Although the entry into the EU in 2004 was seen by many growers as a threat – the cheap import fruit and vegetables would finish off the growers – the sector is doing better than ever 15 years later. Production is rising, mostly thanks to higher yields, and export is increasing. Yet the sector is also faced with challenges, according to Zofija Cironkienė of Lithuanian Vegetable Producers Association.
“Our most important activity is lobbying with the government and doing public relations for the sector,” Zofija says. “Consumers want to know where their food comes from. That’s why we’re active at local fairs, for instance, to show our products and tell the story behind them.” In 2007, a label was introduced that emphasises sustainable production. The products of this label are positioned between conventional and organic products. Within this programme, participants have to comply with the requirements to reduce nitrogen and pesticide use. For example, vegetable growers have to use 30 per cent less nitrogen, for potato growers the reduction is set for 40 per cent. Pesticide restrictions are even stricter – no toxic pesticides (labelled T, T+), the same active substance in other pesticides is not allowed to use more than twice, herbicides are not allowed to use in the second half of vegetation. The products are certified by “Ekoagros”, the agency that certifies organic production as well.
Export increasingly more important
Combined, the roughly 100 members of the association are good for a production of 65,000 tonnes of outdoor vegetables, 20,000 tonnes of greenhouse vegetables and 90,000 tonnes of potatoes. These figures have risen in recent years. The biggest growers supply to supermarkets. With the entry into the EU in 2004, the growers gained access to new varieties and chemical means. Yields increased because of this. For the potato production, the export has now become an important branch, and the importance of export is also increasing for other products. One example of this is beetroot, the production of which annually increased by 30 per cent in recent years. The processing and exporting of beetroot has become essential because of this. Spain, Italy and the UK are among the most important buyers.
“As an association, we keep track of the stocks of our members because we’re often approached by parties abroad. We then bring these companies into contact with our members. It’s therefore up to the grower and the potential customer to strike a deal.” EU membership also brought competition. Lithuanian supermarkets and consumers prefer domestic product. Sometimes, an import product that’s wrongfully labeled as Lithuanian shows up on the market. The association makes an effort to handle these mistakes. “We want to help consumers to recognise these products, by giving them information about the seasons of domestic production, for example.”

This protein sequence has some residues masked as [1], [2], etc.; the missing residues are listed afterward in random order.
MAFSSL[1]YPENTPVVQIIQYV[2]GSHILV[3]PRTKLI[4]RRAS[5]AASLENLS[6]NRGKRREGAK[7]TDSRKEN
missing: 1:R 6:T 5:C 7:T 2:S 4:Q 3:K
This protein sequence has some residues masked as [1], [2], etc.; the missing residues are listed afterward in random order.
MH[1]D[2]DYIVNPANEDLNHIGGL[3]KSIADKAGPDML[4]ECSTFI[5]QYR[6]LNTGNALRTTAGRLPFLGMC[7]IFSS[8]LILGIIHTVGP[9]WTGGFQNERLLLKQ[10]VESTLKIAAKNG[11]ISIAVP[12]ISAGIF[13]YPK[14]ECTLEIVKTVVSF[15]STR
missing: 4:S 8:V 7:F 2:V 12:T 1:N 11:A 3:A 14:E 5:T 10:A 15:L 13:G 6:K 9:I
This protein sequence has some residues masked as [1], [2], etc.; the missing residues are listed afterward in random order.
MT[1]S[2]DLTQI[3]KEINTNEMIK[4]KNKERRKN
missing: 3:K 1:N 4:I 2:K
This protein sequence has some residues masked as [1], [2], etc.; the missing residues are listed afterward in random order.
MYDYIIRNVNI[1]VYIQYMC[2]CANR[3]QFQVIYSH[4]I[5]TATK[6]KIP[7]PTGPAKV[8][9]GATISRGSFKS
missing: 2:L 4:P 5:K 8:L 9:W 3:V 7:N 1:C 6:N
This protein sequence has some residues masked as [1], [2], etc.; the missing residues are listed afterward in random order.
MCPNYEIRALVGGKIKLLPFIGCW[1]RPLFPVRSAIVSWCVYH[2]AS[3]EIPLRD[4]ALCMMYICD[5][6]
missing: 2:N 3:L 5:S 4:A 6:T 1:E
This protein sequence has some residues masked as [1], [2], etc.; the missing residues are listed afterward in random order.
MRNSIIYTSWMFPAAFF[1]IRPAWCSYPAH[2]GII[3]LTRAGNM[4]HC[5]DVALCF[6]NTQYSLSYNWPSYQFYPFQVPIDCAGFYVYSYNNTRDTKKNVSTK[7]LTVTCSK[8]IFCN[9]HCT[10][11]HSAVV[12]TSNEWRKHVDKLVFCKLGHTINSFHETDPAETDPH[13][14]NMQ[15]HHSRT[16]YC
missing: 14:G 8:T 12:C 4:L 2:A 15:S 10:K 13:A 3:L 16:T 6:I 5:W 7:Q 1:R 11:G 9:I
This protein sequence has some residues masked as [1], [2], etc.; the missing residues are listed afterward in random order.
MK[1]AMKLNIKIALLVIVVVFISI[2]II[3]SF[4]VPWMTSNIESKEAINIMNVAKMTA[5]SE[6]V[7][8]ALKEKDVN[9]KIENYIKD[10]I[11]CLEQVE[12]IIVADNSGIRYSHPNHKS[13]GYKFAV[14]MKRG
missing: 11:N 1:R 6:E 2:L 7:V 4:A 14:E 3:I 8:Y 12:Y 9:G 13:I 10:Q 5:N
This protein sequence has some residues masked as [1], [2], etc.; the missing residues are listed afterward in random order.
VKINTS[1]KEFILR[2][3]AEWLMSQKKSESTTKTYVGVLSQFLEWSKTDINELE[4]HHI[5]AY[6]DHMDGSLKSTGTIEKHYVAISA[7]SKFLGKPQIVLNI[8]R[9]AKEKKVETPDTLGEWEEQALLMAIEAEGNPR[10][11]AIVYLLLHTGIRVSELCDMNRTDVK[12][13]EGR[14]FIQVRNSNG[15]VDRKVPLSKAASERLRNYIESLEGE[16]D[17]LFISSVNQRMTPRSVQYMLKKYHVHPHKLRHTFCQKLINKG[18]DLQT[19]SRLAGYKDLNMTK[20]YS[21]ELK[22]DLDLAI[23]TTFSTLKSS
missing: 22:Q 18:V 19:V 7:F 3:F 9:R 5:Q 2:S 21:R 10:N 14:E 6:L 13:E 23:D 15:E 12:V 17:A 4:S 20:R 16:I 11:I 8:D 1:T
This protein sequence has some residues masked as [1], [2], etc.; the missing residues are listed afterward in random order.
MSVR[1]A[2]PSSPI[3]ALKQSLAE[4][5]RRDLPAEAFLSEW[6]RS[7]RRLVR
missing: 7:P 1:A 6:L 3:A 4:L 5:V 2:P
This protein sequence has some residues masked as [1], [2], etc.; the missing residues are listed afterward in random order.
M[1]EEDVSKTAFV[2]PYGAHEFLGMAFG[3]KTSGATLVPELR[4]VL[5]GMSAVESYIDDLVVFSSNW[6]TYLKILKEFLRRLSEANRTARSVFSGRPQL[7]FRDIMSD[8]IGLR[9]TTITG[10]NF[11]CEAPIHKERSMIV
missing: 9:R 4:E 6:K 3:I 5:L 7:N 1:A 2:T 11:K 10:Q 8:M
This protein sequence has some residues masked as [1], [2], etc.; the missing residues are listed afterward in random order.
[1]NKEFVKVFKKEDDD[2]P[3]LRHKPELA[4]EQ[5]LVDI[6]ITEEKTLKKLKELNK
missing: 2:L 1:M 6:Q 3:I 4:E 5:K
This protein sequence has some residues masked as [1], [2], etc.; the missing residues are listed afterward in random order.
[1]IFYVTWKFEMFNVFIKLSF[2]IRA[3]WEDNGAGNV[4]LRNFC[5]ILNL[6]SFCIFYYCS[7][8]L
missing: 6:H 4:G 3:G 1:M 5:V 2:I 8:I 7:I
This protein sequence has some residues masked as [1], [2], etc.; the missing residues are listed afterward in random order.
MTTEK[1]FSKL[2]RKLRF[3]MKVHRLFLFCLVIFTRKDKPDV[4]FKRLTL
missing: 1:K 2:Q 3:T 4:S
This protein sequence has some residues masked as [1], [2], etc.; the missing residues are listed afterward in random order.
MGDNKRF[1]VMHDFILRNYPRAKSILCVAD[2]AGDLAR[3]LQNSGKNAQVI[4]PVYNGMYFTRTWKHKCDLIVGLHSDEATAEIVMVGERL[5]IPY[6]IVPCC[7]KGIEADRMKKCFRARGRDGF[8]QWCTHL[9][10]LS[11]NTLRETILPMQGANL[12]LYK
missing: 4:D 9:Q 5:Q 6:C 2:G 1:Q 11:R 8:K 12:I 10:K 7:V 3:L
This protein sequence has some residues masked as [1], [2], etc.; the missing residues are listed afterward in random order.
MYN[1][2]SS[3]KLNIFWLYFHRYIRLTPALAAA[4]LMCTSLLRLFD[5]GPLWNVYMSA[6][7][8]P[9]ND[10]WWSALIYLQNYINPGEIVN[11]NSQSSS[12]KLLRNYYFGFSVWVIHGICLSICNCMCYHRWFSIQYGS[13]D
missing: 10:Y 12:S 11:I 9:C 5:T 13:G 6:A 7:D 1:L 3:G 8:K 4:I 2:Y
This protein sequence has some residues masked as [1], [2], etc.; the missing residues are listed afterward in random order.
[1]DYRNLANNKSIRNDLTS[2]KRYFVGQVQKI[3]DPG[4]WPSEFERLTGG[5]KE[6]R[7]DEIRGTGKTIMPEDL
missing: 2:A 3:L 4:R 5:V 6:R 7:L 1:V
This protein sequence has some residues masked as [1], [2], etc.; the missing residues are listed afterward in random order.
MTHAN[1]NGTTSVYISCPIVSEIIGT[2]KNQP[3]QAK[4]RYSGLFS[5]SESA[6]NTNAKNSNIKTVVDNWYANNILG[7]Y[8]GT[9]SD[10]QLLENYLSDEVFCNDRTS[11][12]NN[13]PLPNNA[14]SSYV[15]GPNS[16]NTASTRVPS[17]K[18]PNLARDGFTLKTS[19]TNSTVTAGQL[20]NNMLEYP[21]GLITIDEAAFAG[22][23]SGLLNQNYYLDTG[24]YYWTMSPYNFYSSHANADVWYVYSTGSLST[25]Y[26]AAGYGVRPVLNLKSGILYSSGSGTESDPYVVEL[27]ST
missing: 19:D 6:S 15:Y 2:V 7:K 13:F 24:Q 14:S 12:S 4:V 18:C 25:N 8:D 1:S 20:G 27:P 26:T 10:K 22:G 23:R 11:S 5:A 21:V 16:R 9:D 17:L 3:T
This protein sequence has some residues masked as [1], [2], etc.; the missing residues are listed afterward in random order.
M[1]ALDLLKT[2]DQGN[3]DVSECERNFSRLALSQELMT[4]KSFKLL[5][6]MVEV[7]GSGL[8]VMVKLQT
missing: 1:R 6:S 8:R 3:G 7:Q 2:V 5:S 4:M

Scarce storage capacity
“We follow trends and developments on the market, and besides, we want to increase the professionalism of the growers by organising seminars, hiring consultants and organising study tours, for instance,” Zofija continues. The growers are faced with a number of challenges. For the production, investments in various irrigation systems have to be made, because although Lithuania used to have only a temporary dry climate spells, last summer was dry and warm in Lithuania as well. “In addition, dry periods each year are becoming longer and longer, especially in spring and early summer, the critical periods for germination and root formation. Growers capable of irrigating their fields had fewer losses than the growers who couldn’t irrigate,” Zofija says.
Due to the rising production, storage capacity has also become scarcer. “The government understands these challenges and wants to help us.” Agriculture, especially horticulture, is an important sector for employment in the Baltic state. “Not a lot in our sector has been automated,” Zofija explains. A vegetable production company with 200 hectares permanently employs about 60 people. During the season, an additional 30 seasonal workers are needed. “The workers are picked up with buses in a radius of 30 to 40 kilometres of the company,” she explains. “It’s becoming more and more difficult to find workers, because many Lithuanians are moving to Western Europe.”